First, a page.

THE BASS VOICE
With the possible exception of the Baßbuffo, there is no such thing as a lyric or dramatic classification for the bass voice. The true Italian buffo, the German Spielbaß, has a somewhat lighter voice than the other basses but still must produce a considerable amount of sound as he must sing the lowest voice in ensembles. He must have excellent German and be a flexible actor. The difference between the Baßbuffo and the Schwerer Spielbaß is size: size of voice, range and body. The voice of the Schwerer Spielbaß has a rougher black sound with an easily carrying bottom range. This Fach is dominated by German singers as the Schwerer Spielbaß is as much a physical type as a vocal one. The Charakterbaß is generally sung by the singer who doesn't fit into either the serious bass or buffo Fachs. More often than not he possesses the true Italian basso cantante sound but lacks the physical size and metallic ring demanded of the German Seriöserbaß voice. The Seriöserbaß himself must have a large voice with a dark rough quality that lends itself to German declamation.
Those arias most often heard in German Theater auditions are marked with *. Those arias heard in audition but not normally sung by the singer of this Fach in the opera house are given in parenthesis.
A smaller, flexible and expressive voice and an excellent actor.
Within the category of Spielbaß there is a division made on consideration of both physical and vocal size. The Spielbaß; or Bassbuffo is the true Italian buffo. The voice is less massive and flexible in both characterization ability and speed of patter. He must be an excellent actor and have very good German. The classic roles of the Italian literature are his: Leporello in Don Giovanni, Don Bartolo in Der Barbier von Sevilla, Don Magnifico in La Cenerentola, Dulcamara in L'elisire d'amore, and the title role in Don Pasquale. In the German repertoire he has the thankful roles of Baculus in Der Wildschütz, Truffaldin in Ariadne aus Naxos and, if his voice is high enough, the Beckmesser in Die Meistersinger von Nürnberg.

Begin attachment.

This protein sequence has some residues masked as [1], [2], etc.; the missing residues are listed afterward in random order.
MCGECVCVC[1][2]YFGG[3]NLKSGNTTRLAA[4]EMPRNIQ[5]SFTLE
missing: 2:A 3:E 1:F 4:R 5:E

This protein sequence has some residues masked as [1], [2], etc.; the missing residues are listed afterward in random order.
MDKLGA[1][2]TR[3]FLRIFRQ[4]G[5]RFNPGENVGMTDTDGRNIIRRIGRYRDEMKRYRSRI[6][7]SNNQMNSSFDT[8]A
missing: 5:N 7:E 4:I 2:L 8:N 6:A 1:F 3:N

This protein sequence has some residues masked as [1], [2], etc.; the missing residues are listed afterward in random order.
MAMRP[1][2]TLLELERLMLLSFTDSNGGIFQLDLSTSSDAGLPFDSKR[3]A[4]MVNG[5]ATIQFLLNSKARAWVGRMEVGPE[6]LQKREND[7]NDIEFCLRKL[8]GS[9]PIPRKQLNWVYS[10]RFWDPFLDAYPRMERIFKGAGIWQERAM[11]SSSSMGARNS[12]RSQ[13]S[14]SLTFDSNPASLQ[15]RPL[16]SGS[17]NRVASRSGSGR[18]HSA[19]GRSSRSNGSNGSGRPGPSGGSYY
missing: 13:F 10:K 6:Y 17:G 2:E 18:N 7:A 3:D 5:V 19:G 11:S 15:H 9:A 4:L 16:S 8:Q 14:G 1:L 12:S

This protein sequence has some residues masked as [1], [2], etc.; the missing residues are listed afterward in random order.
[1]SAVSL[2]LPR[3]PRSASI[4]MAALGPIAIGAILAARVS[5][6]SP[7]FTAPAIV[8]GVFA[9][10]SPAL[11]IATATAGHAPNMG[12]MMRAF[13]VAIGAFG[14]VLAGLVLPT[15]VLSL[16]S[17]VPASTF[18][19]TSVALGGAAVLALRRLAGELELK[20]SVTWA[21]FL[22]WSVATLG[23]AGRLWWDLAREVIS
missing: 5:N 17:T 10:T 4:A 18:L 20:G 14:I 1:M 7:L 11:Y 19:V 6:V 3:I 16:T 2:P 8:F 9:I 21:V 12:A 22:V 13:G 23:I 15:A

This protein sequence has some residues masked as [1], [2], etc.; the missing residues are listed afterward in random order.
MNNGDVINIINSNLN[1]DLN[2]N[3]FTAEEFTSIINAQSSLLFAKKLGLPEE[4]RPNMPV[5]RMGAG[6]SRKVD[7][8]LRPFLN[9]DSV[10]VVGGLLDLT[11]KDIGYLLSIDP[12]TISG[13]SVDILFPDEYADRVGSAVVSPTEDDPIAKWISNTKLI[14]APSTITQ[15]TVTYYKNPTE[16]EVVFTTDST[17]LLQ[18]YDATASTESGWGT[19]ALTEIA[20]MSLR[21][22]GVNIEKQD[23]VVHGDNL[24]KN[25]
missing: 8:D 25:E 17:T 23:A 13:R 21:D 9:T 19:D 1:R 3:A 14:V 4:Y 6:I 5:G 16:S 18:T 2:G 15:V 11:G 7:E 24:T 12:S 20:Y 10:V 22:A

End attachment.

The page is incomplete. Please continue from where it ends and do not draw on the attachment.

A large voice with an extended range, imposing physical appearance, with good comic acting abilities.
The singer who sings the repertoire of the Schwerer Spielbaß must above all be large in voice and body. The true test of the heavy buffo voice are the roles of Falstaff in Die Lustigen Weiber von Windsor, Osmin in Die Entführung aus dem Serail, and Baron Ochs in Der Rosenkavalier. He must possess a great comic flair for such roles as Kezal in Die verkaufte Braut and van Bett in Zar und Zimmermann and the ability of fine characterization in the roles of Basilio in Der Barbier von Sevilla and Colline in La Bohème. His German repertoire contains the roles of Daland in Der fliegenden Holländer and Caspar in Der Freischütz. This is a typical German Fach which very much rests on physical type and vocal power.
A large voice with an extended range and a fine characterizations ability.
The bass-baritone voice in the German theater is what one thinks of in America as the basso cantante and since he has one of the largest repertoires of all the voice categories, tends to be on the stage every night. The voice generally has a more refined, Italian sound than the Seriöserbaß and lies a bit higher. Although he can usually sing the repertoire of either the Seriöser- or Spielfach, he lacks either the physical or vocal size or the acting ability that would make his portrayal of the leading characters acceptable. Most often he is relegated to secondary roles of a supportive type: he is the friend, the father, or the wise man in the opera: Zuniga in Carmen, Warlaam in Boris, Angelotti in Tosca, Don Ferrando in both Fidelio and Il Trovatore the Großinquisitor in Don Carlos and the King in Aida. A few plums do come his ray in the roles of Figaro in Le nozze di Figaro and Don Alfonso in Così fan tutte. If the voice is large enough he may also sing roles from both the Seriöser- and Schwerer Spielbaß Fachs such as Daland in Der Fliegenden Holländer, Mephisto in Faust, and Hunding in Die Walküre.
A full voice with a dark color and good low voice.
This is the Fach which includes the very deep bass roles, such as Sarastro in Die Zauberflöte and the leading basses of the opera including Phillip in Don Carlos, König Marke in Tristan und Isolde and König Heinrich in Lohingrin. It also includes many smaller roles as does the Baßbariton Fach. It demands an imposing figure, a large voice, a great deal of intelligence and sensitivity in acting and the kind of personality which inspires confidence. Although included in this Fach are the great Italian bass roles, the Seriöserbaß in the German theater has a darker rougher sound than his Italian counterpart.